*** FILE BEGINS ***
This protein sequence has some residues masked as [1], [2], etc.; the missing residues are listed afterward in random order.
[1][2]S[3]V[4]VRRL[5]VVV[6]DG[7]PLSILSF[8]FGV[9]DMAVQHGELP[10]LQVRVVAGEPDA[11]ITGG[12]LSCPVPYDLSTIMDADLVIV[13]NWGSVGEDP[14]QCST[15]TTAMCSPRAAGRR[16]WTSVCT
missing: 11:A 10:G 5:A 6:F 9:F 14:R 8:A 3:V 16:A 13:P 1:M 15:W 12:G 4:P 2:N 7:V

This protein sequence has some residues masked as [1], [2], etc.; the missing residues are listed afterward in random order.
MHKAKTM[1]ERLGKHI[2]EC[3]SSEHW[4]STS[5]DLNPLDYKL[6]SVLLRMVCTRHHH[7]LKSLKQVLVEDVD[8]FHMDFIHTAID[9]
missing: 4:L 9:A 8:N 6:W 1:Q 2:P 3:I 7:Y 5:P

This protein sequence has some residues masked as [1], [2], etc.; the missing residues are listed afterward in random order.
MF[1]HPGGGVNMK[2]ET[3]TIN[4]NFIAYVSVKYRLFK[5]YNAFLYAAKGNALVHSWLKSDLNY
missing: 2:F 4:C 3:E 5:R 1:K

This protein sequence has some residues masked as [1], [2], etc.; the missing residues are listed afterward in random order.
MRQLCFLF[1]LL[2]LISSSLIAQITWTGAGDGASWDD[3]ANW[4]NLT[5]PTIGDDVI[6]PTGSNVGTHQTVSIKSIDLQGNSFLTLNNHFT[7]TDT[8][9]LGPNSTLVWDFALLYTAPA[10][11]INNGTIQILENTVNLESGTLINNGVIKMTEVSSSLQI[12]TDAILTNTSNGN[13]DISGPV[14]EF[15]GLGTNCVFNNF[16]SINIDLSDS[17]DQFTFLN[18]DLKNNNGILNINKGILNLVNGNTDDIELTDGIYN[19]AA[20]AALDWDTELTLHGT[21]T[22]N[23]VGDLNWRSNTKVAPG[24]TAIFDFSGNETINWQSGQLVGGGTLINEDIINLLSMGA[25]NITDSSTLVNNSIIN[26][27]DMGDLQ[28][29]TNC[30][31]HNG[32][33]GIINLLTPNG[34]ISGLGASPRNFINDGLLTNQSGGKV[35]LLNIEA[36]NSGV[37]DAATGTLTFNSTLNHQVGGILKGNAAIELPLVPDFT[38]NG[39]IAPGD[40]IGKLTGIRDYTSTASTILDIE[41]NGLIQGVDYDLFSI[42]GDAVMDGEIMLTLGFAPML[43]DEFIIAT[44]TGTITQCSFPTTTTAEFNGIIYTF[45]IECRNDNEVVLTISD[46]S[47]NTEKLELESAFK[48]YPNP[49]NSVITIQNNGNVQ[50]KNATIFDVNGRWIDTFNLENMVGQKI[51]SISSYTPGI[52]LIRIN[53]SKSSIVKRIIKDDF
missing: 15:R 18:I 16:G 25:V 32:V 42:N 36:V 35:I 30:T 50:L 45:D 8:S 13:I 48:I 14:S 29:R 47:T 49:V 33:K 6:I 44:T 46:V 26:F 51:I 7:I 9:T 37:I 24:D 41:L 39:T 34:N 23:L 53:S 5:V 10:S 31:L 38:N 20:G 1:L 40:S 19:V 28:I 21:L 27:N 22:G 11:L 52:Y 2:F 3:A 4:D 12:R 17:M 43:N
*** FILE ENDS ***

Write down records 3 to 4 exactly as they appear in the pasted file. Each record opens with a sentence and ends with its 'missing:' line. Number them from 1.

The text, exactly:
This protein sequence has some residues masked as [1], [2], etc.; the missing residues are listed afterward in random order.
MF[1]HPGGGVNMK[2]ET[3]TIN[4]NFIAYVSVKYRLFK[5]YNAFLYAAKGNALVHSWLKSDLNY
missing: 2:F 4:C 3:E 5:R 1:K

This protein sequence has some residues masked as [1], [2], etc.; the missing residues are listed afterward in random order.
MRQLCFLF[1]LL[2]LISSSLIAQITWTGAGDGASWDD[3]ANW[4]NLT[5]PTIGDDVI[6]PTGSNVGTHQTVSIKSIDLQGNSFLTLNNHFT[7]TDT[8][9]LGPNSTLVWDFALLYTAPA[10][11]INNGTIQILENTVNLESGTLINNGVIKMTEVSSSLQI[12]TDAILTNTSNGN[13]DISGPV[14]EF[15]GLGTNCVFNNF[16]SINIDLSDS[17]DQFTFLN[18]DLKNNNGILNINKGILNLVNGNTDDIELTDGIYN[19]AA[20]AALDWDTELTLHGT[21]T[22]N[23]VGDLNWRSNTKVAPG[24]TAIFDFSGNETINWQSGQLVGGGTLINEDIINLLSMGA[25]NITDSSTLVNNSIIN[26][27]DMGDLQ[28][29]TNC[30][31]HNG[32][33]GIINLLTPNG[34]ISGLGASPRNFINDGLLTNQSGGKV[35]LLNIEA[36]NSGV[37]DAATGTLTFNSTLNHQVGGILKGNAAIELPLVPDFT[38]NG[39]IAPGD[40]IGKLTGIRDYTSTASTILDIE[41]NGLIQGVDYDLFSI[42]GDAVMDGEIMLTLGFAPML[43]DEFIIAT[44]TGTITQCSFPTTTTAEFNGIIYTF[45]IECRNDNEVVLTISD[46]S[47]NTEKLELESAFK[48]YPNP[49]NSVITIQNNGNVQ[50]KNATIFDVNGRWIDTFNLENMVGQKI[51]SISSYTPGI[52]LIRIN[53]SKSSIVKRIIKDDF
missing: 15:R 18:I 16:G 25:V 32:V 42:N 36:V 35:I 30:T 50:L 45:D 8:S 13:I 48:I 14:S 29:R 47:T 49:V 33:K 6:I 44:T 46:V 26:F 51:I 7:I 9:T 37:I 24:D 41:L 39:T 34:N 23:L 53:S 5:V 10:S 31:L 38:N 20:G 1:L 40:S 19:V 28:I 21:L 27:N 22:G 11:L 52:Y 2:F 3:A 4:D 12:R 17:M 43:N